Public health departments must make room for the social determinants of health in their records systems by asking providers to collect this information. However, this means scaling up the department’s data collection efforts. The department should be able to easily adjust data management systems to make room for supplementary information, such as where the patient works and lives, exposure to environmental hazards, level of education, and how likely they are to engage in healthy behaviors. Modifying the data input fields as new data becomes available without revamping the entire records system is critical for success. 

  • Addressing the Social Determinants of Health

Identifying the underlying causes of health disparities is necessary to address them. Once the department has collected data on the SDOH, it should use a tailored approach to help the local population overcome these challenges. Officials can use this information to create a public relations campaign targeting those most likely to be affected, so these individuals can take steps to reduce their risk of developing various conditions and diseases. The campaign can also target healthcare providers, government officials, and community leaders who have clout with the community in question.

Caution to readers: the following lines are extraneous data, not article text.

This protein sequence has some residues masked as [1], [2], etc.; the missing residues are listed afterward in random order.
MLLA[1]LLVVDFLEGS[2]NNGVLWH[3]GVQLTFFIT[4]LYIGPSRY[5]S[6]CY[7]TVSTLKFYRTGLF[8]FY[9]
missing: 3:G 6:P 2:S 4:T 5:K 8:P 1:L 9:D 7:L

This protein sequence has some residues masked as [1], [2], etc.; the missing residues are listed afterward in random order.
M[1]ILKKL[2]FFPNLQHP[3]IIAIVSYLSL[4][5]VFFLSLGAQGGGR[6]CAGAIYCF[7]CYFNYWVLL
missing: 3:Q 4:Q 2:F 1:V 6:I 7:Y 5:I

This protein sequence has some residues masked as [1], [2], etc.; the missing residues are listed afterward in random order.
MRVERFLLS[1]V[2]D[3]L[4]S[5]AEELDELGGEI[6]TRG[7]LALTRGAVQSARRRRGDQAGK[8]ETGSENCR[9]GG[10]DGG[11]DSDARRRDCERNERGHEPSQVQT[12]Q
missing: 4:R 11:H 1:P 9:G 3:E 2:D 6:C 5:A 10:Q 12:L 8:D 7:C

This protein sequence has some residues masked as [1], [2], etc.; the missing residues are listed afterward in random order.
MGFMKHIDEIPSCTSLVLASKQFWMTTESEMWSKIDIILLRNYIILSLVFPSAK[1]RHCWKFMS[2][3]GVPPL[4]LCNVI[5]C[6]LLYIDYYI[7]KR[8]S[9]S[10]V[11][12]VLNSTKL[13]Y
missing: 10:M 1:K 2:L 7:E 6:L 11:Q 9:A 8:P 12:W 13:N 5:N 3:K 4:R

The department should be sensitive to the needs and customs of the people it is trying to reach. The information may need to be translated into different languages or put into terms the population can easily understand. The campaign also needs to be shared where these individuals are most likely to spend their time, such as community centers, places of worship, and workplaces.